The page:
Anyone who accepts at face value the teaching of the New Testament acknowledges that the kind of Christianity found there is supernaturalistic from beginning to end.  Everything about the Christ of Scripture is supernatural.  The virgin birth of Christ was a supernatural birth.  Of course, many people will claim that the word supernatural can be applied to anything that is out of the ordinary.  In that sense we could say that the births of Isaac and John the Baptist were also supernatural.  I am, however, restricting the word supernatural to its usage of referring to that which does not and cannot take place on a natural level. 

A supernatural event is a divine intervention into the natural order.  In other words, it is a miracle.5   Is the virgin birth of Christ essential to Christianity?  If by the term Christianity we mean biblical Christianity as expressed historically in terms of orthodox Christian belief–yes, the doctrine of the virgin birth is absolutely essential to Christianity.  If, on the other hand, Christianity is primarily defined in some subjective (as opposed to objective and concrete beliefs) sense where vague and fragmented references to Jesus are allowed to define Christianity, then the doctrine of the virgin birth is hardly considered important at all. 

As can be seen, it is very critical that we determine at the beginning what kind of Christianity we have in mind in discussing the importance of the virgin birth.  Christianity as set forth in the pages of the New Testament has three distinctive emphases and these three all touch on the virgin birth of Christ.  “His supernatural birth is given already, in a word, in his supernatural life and his supernatural work, and forms an indispensable element in the supernatural religion which he founded.”

Much of Christianity today, even in professing evangelical circles, is so preoccupied with mining the self and therapeutic ways of addressing our ills and the like that in a very real sense the doctrine of the virgin birth (or any other theological doctrine) is dismissed on the essential level (it may be professed on the so-called head-knowledge level) as lacking practicality and relevance.  Doctrine is simply ignored.  How does this affect Christianity? 

In the final analysis, there are really only two doctrines of salvation:  God saves us or we save ourselves.  The one underscores the absolute necessity for grace, the other denies any such need.  Then, of course, there are those who seek a middle ground.  God’s grace helps us to save ourselves.7  Either way, unless God saves us by His grace completely, we end up not really needing a Savior with a supernatural birth.8


The one who comes into this world by supernatural birth did so because of who He is.  He comes to accomplish a supernatural salvation.  The only begotten of the Father, the eternal Word was He.  “Born into our race He might be and was; but born of our race, never—whether really or only apparently.”9  We cannot escape either historically or logically the fact that the deity of Christ and the Incarnation are inseparably bound together with the doctrine of the virgin birth of Christ.  “In point of fact,” argued Warfield, “accordingly, it is just in proportion as men lose their sense of the Divine personality of the messianic king who is Immanuel, God with us, that they are found to doubt the necessity of the virgin birth; while in proportion as the realization of this fundamental fact of the Christianity of the New Testament remains vivid and vital with them, do they instinctively feel that it is alone consonant with it that this Being should acknowledge none other father than that Father which is in heaven, from whom alone he came forth to save the world.”10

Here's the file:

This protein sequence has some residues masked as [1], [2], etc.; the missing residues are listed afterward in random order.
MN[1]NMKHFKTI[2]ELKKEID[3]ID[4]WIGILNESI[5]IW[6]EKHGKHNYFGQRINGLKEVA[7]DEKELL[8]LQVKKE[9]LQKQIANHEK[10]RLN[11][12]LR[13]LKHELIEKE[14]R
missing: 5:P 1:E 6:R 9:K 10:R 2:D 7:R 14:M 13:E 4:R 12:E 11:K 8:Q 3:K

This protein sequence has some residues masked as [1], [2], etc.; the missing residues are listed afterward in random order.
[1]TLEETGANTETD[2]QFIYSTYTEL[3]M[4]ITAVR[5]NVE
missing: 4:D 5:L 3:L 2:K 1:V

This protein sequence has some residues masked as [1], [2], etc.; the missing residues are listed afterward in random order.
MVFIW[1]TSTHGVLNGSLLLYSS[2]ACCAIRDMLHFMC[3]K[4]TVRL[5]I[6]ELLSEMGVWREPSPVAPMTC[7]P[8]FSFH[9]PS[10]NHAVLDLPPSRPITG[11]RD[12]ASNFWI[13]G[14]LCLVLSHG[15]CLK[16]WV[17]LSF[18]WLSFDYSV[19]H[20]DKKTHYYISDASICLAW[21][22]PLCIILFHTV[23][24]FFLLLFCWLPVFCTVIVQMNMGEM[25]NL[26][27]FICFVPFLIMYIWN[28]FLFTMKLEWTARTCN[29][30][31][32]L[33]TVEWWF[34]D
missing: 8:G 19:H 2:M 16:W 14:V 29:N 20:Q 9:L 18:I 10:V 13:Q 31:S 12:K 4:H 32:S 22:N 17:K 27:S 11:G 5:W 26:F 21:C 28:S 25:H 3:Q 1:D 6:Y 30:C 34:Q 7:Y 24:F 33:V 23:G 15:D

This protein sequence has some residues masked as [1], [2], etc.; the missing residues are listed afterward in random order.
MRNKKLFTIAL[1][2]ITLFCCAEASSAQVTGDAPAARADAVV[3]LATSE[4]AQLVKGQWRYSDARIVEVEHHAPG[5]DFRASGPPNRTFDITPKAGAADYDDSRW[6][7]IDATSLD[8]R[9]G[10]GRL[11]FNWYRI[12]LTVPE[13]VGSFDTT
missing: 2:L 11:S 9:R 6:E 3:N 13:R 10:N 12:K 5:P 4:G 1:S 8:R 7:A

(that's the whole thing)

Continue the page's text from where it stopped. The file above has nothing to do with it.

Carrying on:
The virgin birth and the incarnation do not appear in the pages of the New Testament simply for their own sake.  The Apostolic message does not terminate on them as such.  Rather, they serve to accomplish God’s great purpose in sending His Son—redemption.  The central message of the Gospel is distinctively redemption from sin.  Since Christ came to redeem sinners, it was imperative that the Redeemer himself should not be in any way tainted with sin.  The supernatural birth of the Redeemer safeguarded the incarnation which in turn guarantees that redemption would be accomplished.  Therefore, when speaking of the essential content of Christianity, we must not think that the doctrine of the virgin birth as somehow not important—or if we grant that it has some doctrinal significance, it really does not have any real practical value.

CONCLUSION:    Dogma is considered a dirty word in our postmodern society.  It reeks of absolute non-negotiable truth—something that postmoderns consider offensive and arrogant.  This mindset, as we have documented from time to time, typifies that group of professing evangelicals (actually they call themselves “post-evangelical”) identified by the label Emergent.  One very high-profile Emergent Church declares on its website that when it comes to core beliefs, the Virgin birth of Christ is declared to be negotiable saying, “These are theological elements of which we do not have definitive clarity on the roles they play in our existence with God.”11  This kind of statement betrays a mind that is theologically challenged.  “All wrong concepts of the person of Jesus Christ stem from a denial of His eternal deity and of His virgin birth entrance into our time-space universe.”12